(When music, sports and good causes meet it's bound to be a good time; and our friend Laura Ferreiro from Music For Goodhad a quick take on this weekend’s Paralympics closing ceremonies’ featured performer...)
The London 2012 Paralympic Games are winding down, and this year’s games have hosted the greatest number of athletes since the event kicked off in Rome back in 1960.
As a culmination of the nearly two weeks of competition in sports including cycling, swimming, sailing and archery by athletes who have a range of physical disabilities, Coldplay will perform at the game’s closing ceremonies on September 9 at London’s Olympic Stadium.
"Being asked to play at the closing celebrations for the Paralympic athletes in London is such a great honor for us,” Coldplay singer Chris Martin said in a statement. “Kim Gavin and Misty Buckley are working hard to put on a spectacular Paralympic Games Closing Ceremony for the athletes and spectators in the stadium, and everyone watching around the world, and we are so happy to be involved."
What’s more, Rihanna will reportedly join Coldplay on stage to perform “Princess of China,” a song featuring the pop star on Coldplay’s most recent album, “Mylo Xyloto.” She’s been spotted at “secret” rehearsals” in London leading up to the big event.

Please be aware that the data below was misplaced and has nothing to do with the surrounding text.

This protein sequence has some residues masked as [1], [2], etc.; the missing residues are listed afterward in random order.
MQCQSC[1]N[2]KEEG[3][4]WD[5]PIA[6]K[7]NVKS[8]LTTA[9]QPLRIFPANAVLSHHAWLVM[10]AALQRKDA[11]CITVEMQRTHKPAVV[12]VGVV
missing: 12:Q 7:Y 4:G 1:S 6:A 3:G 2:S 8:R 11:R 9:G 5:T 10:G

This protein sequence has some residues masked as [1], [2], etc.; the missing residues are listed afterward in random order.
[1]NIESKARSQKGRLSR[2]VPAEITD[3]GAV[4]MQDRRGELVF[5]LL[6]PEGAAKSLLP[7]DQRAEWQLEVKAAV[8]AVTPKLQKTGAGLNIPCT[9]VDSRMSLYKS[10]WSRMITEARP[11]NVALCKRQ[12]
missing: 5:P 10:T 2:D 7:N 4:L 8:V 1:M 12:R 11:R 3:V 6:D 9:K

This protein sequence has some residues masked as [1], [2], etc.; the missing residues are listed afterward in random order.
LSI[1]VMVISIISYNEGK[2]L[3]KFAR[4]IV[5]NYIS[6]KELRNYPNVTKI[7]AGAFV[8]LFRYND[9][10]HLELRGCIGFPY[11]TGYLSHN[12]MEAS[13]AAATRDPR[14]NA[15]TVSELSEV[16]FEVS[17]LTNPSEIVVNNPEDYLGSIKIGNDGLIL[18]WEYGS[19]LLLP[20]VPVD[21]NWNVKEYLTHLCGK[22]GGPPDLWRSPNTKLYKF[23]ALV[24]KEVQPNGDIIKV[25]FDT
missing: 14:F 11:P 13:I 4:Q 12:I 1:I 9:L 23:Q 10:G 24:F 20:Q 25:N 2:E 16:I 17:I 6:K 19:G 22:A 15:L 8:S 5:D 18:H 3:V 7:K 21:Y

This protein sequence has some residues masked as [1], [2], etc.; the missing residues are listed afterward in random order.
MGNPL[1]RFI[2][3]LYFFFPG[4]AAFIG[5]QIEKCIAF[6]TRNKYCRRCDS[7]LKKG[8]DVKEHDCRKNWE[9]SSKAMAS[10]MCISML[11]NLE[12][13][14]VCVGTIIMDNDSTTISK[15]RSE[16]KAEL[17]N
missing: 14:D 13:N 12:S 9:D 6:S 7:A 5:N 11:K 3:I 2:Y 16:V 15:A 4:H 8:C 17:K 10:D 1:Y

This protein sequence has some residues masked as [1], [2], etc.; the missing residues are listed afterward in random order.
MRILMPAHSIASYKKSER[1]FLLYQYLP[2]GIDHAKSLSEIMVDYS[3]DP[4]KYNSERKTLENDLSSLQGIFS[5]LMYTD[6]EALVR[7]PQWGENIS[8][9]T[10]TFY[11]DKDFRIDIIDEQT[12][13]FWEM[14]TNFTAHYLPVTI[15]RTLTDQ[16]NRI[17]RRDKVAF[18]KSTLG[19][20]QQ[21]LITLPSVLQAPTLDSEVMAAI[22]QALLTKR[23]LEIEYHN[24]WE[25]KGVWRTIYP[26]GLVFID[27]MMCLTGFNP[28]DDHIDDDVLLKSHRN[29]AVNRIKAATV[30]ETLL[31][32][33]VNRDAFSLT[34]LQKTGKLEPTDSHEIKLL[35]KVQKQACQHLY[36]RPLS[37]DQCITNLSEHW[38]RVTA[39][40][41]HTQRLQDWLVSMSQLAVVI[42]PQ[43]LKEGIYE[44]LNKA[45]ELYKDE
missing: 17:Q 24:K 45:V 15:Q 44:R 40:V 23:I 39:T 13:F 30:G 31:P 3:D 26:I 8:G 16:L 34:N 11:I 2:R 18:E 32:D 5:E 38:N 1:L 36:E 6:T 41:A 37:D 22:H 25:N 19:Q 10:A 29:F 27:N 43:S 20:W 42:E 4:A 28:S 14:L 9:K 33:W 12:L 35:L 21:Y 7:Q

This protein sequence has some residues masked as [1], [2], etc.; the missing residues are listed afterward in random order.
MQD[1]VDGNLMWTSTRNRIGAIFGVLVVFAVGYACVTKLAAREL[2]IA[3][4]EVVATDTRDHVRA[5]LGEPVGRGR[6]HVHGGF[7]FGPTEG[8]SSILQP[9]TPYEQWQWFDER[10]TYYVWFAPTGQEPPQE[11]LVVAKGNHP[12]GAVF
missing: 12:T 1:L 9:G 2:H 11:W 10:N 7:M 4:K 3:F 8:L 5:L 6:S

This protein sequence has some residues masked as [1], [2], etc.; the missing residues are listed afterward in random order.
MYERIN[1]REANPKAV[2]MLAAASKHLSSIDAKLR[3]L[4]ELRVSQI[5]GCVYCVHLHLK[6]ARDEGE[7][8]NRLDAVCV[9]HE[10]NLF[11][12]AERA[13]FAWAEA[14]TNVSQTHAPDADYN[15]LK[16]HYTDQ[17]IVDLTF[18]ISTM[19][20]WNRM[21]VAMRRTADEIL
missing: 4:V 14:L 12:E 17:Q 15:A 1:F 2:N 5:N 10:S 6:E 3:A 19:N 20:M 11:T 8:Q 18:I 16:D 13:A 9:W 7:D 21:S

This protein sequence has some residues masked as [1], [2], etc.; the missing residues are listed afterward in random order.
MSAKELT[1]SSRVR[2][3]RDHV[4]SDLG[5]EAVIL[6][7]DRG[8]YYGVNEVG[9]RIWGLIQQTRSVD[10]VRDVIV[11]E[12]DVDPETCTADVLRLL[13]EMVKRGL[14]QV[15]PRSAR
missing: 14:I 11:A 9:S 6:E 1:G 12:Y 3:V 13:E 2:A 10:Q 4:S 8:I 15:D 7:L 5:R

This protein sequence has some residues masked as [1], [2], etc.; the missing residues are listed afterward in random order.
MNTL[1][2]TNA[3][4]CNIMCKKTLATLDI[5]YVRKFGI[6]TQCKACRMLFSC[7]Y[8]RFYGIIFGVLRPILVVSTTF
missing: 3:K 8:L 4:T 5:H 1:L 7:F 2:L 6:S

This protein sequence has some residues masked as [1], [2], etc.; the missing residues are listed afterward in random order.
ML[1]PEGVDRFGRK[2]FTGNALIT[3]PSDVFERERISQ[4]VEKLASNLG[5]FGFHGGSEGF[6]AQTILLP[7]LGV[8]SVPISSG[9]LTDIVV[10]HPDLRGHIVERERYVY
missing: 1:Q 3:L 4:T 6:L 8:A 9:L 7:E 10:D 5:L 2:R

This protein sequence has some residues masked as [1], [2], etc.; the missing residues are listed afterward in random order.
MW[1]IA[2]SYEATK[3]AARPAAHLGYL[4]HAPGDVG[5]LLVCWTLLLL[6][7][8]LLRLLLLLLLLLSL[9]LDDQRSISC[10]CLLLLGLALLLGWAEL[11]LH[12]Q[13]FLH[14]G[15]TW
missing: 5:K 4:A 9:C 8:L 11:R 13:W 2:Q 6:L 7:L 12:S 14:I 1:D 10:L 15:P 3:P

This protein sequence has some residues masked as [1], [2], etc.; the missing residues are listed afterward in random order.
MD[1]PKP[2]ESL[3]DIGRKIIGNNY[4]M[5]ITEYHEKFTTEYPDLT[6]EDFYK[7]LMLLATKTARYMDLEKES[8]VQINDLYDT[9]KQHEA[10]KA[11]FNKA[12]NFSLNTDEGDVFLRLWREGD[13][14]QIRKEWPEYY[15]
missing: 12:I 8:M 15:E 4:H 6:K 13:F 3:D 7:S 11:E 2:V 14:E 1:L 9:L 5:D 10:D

The closing ceremony is titled “Festival of Flame,” and several details are being kept top secret. However, it has been announced that Coldplay’s hit “Viva La Vida” will be played simultaneously by several musicians at outdoor venues across the United Kingdom on the day of the closing ceremonies.
Interestingly enough, Coldplay was also asked to perform at the closing ceremony of the London 2012 Olympic Games, but declined in favor of playing at the Paralympic Games.
Coldplay is no stranger to supporting great causes. The British band has actively supported Oxfam for several years, advocating for issues including making trade fair to end injustices against poor farmers, and Oxfam’s Hope for Haiti Appeal, calling for funds to help those affected by the country’s severe 2010 earthquake. They also are huge supporters of Amnesty International and worked with Mercy Corps on a benefit album to provide aid to victims of Hurricane Katrina.